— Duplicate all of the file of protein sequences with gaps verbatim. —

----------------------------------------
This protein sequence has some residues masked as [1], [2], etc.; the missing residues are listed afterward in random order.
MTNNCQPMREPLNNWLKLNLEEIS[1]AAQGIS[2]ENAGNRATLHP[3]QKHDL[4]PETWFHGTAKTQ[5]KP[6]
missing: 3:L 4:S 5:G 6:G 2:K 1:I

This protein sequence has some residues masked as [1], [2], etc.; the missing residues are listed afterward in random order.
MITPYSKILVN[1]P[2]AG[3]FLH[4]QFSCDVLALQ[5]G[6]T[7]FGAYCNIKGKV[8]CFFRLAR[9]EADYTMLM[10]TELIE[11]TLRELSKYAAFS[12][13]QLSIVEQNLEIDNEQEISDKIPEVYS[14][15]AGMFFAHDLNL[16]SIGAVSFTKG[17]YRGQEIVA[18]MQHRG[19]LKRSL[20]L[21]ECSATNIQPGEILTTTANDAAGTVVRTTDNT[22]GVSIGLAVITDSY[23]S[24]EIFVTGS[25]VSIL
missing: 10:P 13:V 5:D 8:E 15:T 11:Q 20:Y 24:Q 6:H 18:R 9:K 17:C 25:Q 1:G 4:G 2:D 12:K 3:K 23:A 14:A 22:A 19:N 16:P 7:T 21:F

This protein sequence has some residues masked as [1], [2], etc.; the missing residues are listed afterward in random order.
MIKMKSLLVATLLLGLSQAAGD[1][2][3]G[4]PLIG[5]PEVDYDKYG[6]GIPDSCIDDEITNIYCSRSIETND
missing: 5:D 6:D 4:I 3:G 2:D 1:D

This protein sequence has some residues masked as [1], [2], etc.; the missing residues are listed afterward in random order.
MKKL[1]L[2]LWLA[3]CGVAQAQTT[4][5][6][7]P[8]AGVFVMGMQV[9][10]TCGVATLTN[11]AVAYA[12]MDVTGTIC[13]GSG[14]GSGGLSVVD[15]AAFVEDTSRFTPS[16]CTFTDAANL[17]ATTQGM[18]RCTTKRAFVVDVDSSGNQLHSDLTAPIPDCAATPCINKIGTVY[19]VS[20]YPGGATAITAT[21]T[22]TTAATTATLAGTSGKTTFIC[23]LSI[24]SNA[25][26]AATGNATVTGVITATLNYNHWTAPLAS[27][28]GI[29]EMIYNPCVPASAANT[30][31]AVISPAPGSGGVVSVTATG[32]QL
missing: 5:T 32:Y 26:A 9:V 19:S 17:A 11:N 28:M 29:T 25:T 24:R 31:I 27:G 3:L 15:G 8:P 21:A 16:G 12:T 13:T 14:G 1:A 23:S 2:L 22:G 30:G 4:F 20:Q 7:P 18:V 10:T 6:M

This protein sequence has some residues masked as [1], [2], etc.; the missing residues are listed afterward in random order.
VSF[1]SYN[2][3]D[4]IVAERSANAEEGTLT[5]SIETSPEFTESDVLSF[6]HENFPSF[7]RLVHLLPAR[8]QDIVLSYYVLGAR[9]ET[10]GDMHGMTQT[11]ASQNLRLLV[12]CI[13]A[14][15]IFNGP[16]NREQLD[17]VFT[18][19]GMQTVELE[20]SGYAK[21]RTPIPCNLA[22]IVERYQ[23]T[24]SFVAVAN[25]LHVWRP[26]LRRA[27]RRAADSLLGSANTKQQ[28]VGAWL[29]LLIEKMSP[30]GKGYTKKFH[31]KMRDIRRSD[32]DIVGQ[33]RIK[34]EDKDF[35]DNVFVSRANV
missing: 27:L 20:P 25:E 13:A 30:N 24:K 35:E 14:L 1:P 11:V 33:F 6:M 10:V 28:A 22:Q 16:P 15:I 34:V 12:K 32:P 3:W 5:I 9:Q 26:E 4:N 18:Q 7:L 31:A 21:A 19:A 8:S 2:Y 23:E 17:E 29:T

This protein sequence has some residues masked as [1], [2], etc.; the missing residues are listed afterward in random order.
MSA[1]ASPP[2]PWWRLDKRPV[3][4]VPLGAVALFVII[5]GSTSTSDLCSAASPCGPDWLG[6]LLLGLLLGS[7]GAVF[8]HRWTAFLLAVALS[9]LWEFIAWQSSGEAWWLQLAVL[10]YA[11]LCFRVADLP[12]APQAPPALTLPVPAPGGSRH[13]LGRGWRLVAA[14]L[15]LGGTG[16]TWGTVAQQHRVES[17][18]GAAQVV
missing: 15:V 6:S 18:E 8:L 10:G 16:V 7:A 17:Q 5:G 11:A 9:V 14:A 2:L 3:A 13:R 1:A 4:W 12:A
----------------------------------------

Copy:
This protein sequence has some residues masked as [1], [2], etc.; the missing residues are listed afterward in random order.
MTNNCQPMREPLNNWLKLNLEEIS[1]AAQGIS[2]ENAGNRATLHP[3]QKHDL[4]PETWFHGTAKTQ[5]KP[6]
missing: 3:L 4:S 5:G 6:G 2:K 1:I

This protein sequence has some residues masked as [1], [2], etc.; the missing residues are listed afterward in random order.
MITPYSKILVN[1]P[2]AG[3]FLH[4]QFSCDVLALQ[5]G[6]T[7]FGAYCNIKGKV[8]CFFRLAR[9]EADYTMLM[10]TELIE[11]TLRELSKYAAFS[12][13]QLSIVEQNLEIDNEQEISDKIPEVYS[14][15]AGMFFAHDLNL[16]SIGAVSFTKG[17]YRGQEIVA[18]MQHRG[19]LKRSL[20]L[21]ECSATNIQPGEILTTTANDAAGTVVRTTDNT[22]GVSIGLAVITDSY[23]S[24]EIFVTGS[25]VSIL
missing: 10:P 13:V 5:D 8:E 15:T 11:Q 20:Y 24:Q 6:H 18:R 9:K 17:C 25:Q 1:G 4:G 2:D 12:K 3:K 23:A 14:A 22:A 19:N 16:P 7:T 21:F

This protein sequence has some residues masked as [1], [2], etc.; the missing residues are listed afterward in random order.
MIKMKSLLVATLLLGLSQAAGD[1][2][3]G[4]PLIG[5]PEVDYDKYG[6]GIPDSCIDDEITNIYCSRSIETND
missing: 5:D 6:D 4:I 3:G 2:D 1:D

This protein sequence has some residues masked as [1], [2], etc.; the missing residues are listed afterward in random order.
MKKL[1]L[2]LWLA[3]CGVAQAQTT[4][5][6][7]P[8]AGVFVMGMQV[9][10]TCGVATLTN[11]AVAYA[12]MDVTGTIC[13]GSG[14]GSGGLSVVD[15]AAFVEDTSRFTPS[16]CTFTDAANL[17]ATTQGM[18]RCTTKRAFVVDVDSSGNQLHSDLTAPIPDCAATPCINKIGTVY[19]VS[20]YPGGATAITAT[21]T[22]TTAATTATLAGTSGKTTFIC[23]LSI[24]SNA[25][26]AATGNATVTGVITATLNYNHWTAPLAS[27][28]GI[29]EMIYNPCVPASAANT[30][31]AVISPAPGSGGVVSVTATG[32]QL
missing: 5:T 32:Y 26:A 9:V 19:S 17:A 11:N 28:M 29:T 25:T 24:R 31:I 27:G 3:L 15:G 8:P 21:A 16:G 12:T 13:T 14:G 1:A 23:S 2:L 22:G 30:G 4:F 20:Q 7:P 18:V 10:T 6:M

This protein sequence has some residues masked as [1], [2], etc.; the missing residues are listed afterward in random order.
VSF[1]SYN[2][3]D[4]IVAERSANAEEGTLT[5]SIETSPEFTESDVLSF[6]HENFPSF[7]RLVHLLPAR[8]QDIVLSYYVLGAR[9]ET[10]GDMHGMTQT[11]ASQNLRLLV[12]CI[13]A[14][15]IFNGP[16]NREQLD[17]VFT[18][19]GMQTVELE[20]SGYAK[21]RTPIPCNLA[22]IVERYQ[23]T[24]SFVAVAN[25]LHVWRP[26]LRRA[27]RRAADSLLGSANTKQQ[28]VGAWL[29]LLIEKMSP[30]GKGYTKKFH[31]KMRDIRRSD[32]DIVGQ[33]RIK[34]EDKDF[35]DNVFVSRANV
missing: 27:L 20:P 25:E 13:A 30:N 24:K 35:E 14:L 1:P 11:V 33:F 6:M 10:V 28:A 22:Q 16:P 15:I 34:V 12:K 32:P 3:W 5:I 9:Q 26:E 4:N 18:Q 7:L 31:A 21:A 19:A 8:S 2:Y 23:E 17:E 29:T

This protein sequence has some residues masked as [1], [2], etc.; the missing residues are listed afterward in random order.
MSA[1]ASPP[2]PWWRLDKRPV[3][4]VPLGAVALFVII[5]GSTSTSDLCSAASPCGPDWLG[6]LLLGLLLGS[7]GAVF[8]HRWTAFLLAVALS[9]LWEFIAWQSSGEAWWLQLAVL[10]YA[11]LCFRVADLP[12]APQAPPALTLPVPAPGGSRH[13]LGRGWRLVAA[14]L[15]LGGTG[16]TWGTVAQQHRVES[17][18]GAAQVV
missing: 15:V 6:S 18:E 8:L 10:G 16:V 7:A 17:Q 5:G 11:A 9:V 14:A 2:L 3:A 13:R 1:A 4:W 12:A